South Carolina archeologists have recovered Indian relics near the site of a highway project in Florence County.
Now, the officials are asking descendants of those long-ago people to get involved in deciding what to do with the artifacts found there.
Before the SC Department of Transportation can widen U.S. Highway 378, the agency is required to do a survey to discover whether anything culturally historic might be found in the road corridor.
On one site, the survey uncovered the evidence of ancient Indians.
"That would be projectile points, ceramics, things of that nature," said DOT archeologist Chad Long.
Some of the artifacts are sensitive enough that Long and other archeologists met at the site Thursday with leaders of local Indian tribes, to get them involved in deciding how to handle the items.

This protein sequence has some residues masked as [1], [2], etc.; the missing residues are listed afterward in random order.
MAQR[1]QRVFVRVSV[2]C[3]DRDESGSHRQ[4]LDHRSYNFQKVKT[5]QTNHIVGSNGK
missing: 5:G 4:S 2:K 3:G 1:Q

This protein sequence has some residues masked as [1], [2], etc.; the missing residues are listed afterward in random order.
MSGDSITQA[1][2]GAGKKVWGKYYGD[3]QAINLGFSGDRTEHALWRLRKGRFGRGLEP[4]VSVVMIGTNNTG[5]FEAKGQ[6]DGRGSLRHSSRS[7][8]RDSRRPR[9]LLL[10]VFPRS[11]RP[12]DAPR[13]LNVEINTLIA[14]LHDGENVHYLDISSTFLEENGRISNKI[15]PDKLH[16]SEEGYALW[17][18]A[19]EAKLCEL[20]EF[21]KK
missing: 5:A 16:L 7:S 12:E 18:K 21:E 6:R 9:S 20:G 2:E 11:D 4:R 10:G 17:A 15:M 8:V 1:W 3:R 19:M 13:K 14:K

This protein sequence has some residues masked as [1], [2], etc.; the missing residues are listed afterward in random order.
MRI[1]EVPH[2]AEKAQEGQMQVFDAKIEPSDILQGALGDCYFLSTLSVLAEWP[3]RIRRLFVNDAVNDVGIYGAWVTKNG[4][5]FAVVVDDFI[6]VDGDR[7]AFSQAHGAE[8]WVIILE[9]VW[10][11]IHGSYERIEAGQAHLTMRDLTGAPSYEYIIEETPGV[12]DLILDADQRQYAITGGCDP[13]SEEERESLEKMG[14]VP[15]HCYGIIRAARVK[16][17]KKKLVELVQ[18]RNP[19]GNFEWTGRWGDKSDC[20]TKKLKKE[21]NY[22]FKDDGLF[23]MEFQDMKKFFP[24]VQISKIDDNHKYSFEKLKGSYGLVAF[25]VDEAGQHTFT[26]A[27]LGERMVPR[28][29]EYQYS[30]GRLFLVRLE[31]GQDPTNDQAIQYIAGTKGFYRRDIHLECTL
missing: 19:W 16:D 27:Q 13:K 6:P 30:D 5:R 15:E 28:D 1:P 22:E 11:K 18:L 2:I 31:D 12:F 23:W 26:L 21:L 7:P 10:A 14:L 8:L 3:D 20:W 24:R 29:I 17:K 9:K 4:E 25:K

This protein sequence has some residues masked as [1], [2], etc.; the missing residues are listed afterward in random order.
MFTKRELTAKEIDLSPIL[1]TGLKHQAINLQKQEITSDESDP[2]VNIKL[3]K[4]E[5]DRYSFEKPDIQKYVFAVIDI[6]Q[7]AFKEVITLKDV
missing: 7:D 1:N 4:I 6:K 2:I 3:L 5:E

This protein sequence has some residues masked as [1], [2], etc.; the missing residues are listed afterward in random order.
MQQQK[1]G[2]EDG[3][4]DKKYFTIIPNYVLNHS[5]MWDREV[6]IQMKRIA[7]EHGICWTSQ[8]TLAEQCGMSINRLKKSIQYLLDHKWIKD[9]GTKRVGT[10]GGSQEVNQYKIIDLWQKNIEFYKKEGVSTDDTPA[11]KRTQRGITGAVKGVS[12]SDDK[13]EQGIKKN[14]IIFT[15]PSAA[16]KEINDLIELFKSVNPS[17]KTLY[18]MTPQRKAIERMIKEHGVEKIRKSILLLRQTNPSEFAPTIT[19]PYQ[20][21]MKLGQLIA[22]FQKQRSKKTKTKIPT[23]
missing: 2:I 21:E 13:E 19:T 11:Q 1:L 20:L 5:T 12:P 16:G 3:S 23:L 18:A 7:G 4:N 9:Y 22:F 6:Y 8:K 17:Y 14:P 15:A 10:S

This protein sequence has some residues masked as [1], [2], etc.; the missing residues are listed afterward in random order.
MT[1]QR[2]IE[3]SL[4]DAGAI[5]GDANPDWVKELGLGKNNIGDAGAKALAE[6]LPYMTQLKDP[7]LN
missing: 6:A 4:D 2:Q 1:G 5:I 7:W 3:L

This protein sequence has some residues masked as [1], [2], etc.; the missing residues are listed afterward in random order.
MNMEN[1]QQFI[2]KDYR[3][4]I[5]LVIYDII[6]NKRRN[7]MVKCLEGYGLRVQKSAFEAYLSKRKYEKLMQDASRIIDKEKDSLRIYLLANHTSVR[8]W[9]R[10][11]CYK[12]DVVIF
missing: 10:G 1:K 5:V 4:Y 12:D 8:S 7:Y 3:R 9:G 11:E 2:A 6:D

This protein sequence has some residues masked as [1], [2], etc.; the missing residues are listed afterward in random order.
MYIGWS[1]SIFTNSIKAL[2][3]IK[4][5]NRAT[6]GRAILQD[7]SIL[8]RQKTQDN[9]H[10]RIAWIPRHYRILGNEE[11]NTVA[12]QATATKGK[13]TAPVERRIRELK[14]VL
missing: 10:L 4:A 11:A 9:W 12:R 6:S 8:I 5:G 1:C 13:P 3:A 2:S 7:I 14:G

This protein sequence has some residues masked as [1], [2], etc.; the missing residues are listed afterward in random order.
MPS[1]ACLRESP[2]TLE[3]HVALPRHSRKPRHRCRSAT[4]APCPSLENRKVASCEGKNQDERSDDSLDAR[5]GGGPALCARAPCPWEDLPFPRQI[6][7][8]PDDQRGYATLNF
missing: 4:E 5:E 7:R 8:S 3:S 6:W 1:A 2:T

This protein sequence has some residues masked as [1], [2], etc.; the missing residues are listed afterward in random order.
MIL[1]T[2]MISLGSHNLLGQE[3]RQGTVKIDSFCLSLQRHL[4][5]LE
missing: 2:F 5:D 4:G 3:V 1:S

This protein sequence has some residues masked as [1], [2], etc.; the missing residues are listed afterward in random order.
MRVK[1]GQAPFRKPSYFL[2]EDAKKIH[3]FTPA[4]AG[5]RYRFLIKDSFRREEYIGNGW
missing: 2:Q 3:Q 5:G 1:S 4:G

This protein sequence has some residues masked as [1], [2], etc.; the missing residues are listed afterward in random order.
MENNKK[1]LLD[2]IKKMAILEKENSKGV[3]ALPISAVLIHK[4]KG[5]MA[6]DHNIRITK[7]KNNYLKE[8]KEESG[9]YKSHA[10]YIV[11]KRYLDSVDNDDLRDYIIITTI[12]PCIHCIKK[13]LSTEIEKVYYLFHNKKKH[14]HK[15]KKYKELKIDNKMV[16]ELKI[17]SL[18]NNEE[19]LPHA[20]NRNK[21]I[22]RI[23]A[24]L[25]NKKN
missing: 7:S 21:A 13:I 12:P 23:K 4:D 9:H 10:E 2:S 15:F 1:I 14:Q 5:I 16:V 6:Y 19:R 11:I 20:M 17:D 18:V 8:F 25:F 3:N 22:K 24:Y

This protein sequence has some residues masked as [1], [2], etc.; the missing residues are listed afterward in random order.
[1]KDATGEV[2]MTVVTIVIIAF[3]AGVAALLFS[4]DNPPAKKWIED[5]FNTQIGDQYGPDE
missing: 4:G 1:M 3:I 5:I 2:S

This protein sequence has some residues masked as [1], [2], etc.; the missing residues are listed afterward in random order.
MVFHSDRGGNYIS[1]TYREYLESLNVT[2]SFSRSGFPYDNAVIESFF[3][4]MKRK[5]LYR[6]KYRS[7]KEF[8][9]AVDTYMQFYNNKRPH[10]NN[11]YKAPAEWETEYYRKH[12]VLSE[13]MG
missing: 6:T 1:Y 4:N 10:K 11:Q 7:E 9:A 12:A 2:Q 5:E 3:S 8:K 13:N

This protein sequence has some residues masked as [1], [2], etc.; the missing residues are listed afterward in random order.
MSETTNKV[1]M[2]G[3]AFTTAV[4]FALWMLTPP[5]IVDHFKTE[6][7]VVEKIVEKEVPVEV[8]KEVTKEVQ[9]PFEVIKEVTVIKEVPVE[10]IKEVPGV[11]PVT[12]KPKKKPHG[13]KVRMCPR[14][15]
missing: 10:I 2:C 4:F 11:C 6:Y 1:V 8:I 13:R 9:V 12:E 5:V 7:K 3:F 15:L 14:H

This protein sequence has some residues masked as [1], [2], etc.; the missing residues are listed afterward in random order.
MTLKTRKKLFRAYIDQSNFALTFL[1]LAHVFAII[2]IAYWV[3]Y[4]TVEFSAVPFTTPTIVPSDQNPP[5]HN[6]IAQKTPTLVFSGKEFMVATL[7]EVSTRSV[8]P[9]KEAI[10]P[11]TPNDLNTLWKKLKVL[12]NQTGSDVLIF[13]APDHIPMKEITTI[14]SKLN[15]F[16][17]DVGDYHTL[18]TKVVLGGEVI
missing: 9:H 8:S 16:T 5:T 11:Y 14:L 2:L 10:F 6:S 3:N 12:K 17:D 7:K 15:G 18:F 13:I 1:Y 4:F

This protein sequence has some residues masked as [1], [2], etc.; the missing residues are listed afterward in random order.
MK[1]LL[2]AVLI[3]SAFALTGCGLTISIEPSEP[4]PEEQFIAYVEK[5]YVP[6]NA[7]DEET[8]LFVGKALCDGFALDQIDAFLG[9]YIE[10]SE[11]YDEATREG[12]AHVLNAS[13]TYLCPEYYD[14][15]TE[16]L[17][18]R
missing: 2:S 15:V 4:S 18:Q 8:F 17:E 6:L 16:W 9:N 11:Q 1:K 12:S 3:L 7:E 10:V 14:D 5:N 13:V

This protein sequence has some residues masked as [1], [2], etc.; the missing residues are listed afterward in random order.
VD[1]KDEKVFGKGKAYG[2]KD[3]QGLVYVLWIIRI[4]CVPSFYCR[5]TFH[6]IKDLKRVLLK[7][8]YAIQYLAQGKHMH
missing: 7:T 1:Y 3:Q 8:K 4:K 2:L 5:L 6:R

"I am well satisfied and I applaud them for what they have done to alert the local tribes about this area," said Pee Dee Indian tribal Chief James Caulder.
Many of the artifacts being found at the site are quite ancient, from an era long before the Indians who lived there had any contact with white people.
"As old as probably 8,000 years ago, up to about I'd say 1100 to 1200 A.D.," Long said.
Long says the excavation work won't delay widening the highway, since it will be done before the road construction contract is put to bid, and he says the site won't cause the road to be re-routed.
"We looked at alternatives to avoid this site and we did an alternatives analysis and determined that alternatives to avoid it would either be too costly or would impact businesses and residential locations."
The tribal leaders hope what will happen is that ultimately, the Indian artifacts being found there will be treated with respect.
"The same dignity that these folks had many thousands of years ago, we would like to maintain it today," Caulder said.